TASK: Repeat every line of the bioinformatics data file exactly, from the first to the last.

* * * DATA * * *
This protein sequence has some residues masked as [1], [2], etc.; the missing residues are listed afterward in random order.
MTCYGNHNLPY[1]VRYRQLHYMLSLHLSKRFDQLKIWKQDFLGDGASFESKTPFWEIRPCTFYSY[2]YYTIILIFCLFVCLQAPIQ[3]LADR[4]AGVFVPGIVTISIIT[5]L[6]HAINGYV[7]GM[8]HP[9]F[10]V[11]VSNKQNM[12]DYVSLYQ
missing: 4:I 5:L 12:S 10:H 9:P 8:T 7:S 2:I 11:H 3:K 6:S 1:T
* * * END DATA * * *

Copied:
This protein sequence has some residues masked as [1], [2], etc.; the missing residues are listed afterward in random order.
MTCYGNHNLPY[1]VRYRQLHYMLSLHLSKRFDQLKIWKQDFLGDGASFESKTPFWEIRPCTFYSY[2]YYTIILIFCLFVCLQAPIQ[3]LADR[4]AGVFVPGIVTISIIT[5]L[6]HAINGYV[7]GM[8]HP[9]F[10]V[11]VSNKQNM[12]DYVSLYQ
missing: 4:I 5:L 12:S 10:H 9:P 8:T 7:S 2:I 11:H 3:K 6:S 1:T